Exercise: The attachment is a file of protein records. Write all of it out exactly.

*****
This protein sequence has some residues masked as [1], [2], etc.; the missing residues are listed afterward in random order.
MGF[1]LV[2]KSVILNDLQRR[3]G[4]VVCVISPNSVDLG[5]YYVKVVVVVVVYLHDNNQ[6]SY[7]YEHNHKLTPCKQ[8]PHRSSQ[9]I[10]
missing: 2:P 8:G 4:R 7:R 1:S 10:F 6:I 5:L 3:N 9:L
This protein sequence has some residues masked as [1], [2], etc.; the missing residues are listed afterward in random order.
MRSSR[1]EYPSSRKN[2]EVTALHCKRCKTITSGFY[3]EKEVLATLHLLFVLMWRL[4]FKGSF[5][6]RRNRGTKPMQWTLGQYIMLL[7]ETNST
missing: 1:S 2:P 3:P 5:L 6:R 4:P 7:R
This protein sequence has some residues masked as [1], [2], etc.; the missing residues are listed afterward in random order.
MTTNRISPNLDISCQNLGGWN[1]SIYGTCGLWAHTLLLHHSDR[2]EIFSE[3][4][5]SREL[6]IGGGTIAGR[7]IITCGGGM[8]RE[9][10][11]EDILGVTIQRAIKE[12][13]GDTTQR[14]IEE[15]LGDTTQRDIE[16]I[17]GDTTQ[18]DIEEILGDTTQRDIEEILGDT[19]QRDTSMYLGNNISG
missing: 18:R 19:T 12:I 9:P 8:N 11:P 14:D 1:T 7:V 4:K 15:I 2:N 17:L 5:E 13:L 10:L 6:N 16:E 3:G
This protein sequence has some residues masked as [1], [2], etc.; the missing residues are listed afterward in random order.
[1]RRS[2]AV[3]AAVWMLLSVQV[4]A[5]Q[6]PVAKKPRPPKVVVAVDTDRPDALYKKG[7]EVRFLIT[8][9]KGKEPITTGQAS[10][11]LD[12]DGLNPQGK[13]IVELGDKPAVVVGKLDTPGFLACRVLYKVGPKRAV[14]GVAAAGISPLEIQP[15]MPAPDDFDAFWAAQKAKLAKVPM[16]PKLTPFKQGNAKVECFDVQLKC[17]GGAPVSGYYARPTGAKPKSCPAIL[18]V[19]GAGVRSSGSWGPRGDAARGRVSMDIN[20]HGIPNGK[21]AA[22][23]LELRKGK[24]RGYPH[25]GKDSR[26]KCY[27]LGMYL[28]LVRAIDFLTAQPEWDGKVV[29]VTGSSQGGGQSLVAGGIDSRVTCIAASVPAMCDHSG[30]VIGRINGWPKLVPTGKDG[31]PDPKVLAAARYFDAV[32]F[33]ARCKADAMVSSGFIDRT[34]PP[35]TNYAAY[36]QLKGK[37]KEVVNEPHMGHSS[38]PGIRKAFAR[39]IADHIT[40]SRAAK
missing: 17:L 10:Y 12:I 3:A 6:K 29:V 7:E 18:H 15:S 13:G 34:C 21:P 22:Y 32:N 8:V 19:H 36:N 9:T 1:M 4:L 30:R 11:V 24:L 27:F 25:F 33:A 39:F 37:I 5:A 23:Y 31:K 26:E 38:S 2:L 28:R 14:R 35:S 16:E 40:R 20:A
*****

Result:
This protein sequence has some residues masked as [1], [2], etc.; the missing residues are listed afterward in random order.
MGF[1]LV[2]KSVILNDLQRR[3]G[4]VVCVISPNSVDLG[5]YYVKVVVVVVVYLHDNNQ[6]SY[7]YEHNHKLTPCKQ[8]PHRSSQ[9]I[10]
missing: 2:P 8:G 4:R 7:R 1:S 10:F 6:I 5:L 3:N 9:L
This protein sequence has some residues masked as [1], [2], etc.; the missing residues are listed afterward in random order.
MRSSR[1]EYPSSRKN[2]EVTALHCKRCKTITSGFY[3]EKEVLATLHLLFVLMWRL[4]FKGSF[5][6]RRNRGTKPMQWTLGQYIMLL[7]ETNST
missing: 1:S 2:P 3:P 5:L 6:R 4:P 7:R
This protein sequence has some residues masked as [1], [2], etc.; the missing residues are listed afterward in random order.
MTTNRISPNLDISCQNLGGWN[1]SIYGTCGLWAHTLLLHHSDR[2]EIFSE[3][4][5]SREL[6]IGGGTIAGR[7]IITCGGGM[8]RE[9][10][11]EDILGVTIQRAIKE[12][13]GDTTQR[14]IEE[15]LGDTTQRDIE[16]I[17]GDTTQ[18]DIEEILGDTTQRDIEEILGDT[19]QRDTSMYLGNNISG
missing: 18:R 19:T 12:I 9:P 8:N 11:P 14:D 1:T 7:V 4:K 15:I 2:N 17:L 5:E 13:L 10:L 6:N 16:E 3:G
This protein sequence has some residues masked as [1], [2], etc.; the missing residues are listed afterward in random order.
[1]RRS[2]AV[3]AAVWMLLSVQV[4]A[5]Q[6]PVAKKPRPPKVVVAVDTDRPDALYKKG[7]EVRFLIT[8][9]KGKEPITTGQAS[10][11]LD[12]DGLNPQGK[13]IVELGDKPAVVVGKLDTPGFLACRVLYKVGPKRAV[14]GVAAAGISPLEIQP[15]MPAPDDFDAFWAAQKAKLAKVPM[16]PKLTPFKQGNAKVECFDVQLKC[17]GGAPVSGYYARPTGAKPKSCPAIL[18]V[19]GAGVRSSGSWGPRGDAARGRVSMDIN[20]HGIPNGK[21]AA[22][23]LELRKGK[24]RGYPH[25]GKDSR[26]KCY[27]LGMYL[28]LVRAIDFLTAQPEWDGKVV[29]VTGSSQGGGQSLVAGGIDSRVTCIAASVPAMCDHSG[30]VIGRINGWPKLVPTGKDG[31]PDPKVLAAARYFDAV[32]F[33]ARCKADAMVSSGFIDRT[34]PP[35]TNYAAY[36]QLKGK[37]KEVVNEPHMGHSS[38]PGIRKAFAR[39]IADHIT[40]SRAAK
missing: 17:L 10:Y 12:I 3:A 6:K 29:V 7:E 18:H 15:S 13:G 34:C 21:P 22:Y 32:N 8:V 19:H 36:N 9:T 1:M 4:L 30:R 11:V 24:L 27:F 25:F 33:A 39:F 37:I 5:A 23:Y 31:K 26:E 38:S 2:L 28:R 14:R 35:S 16:E 40:R 20:A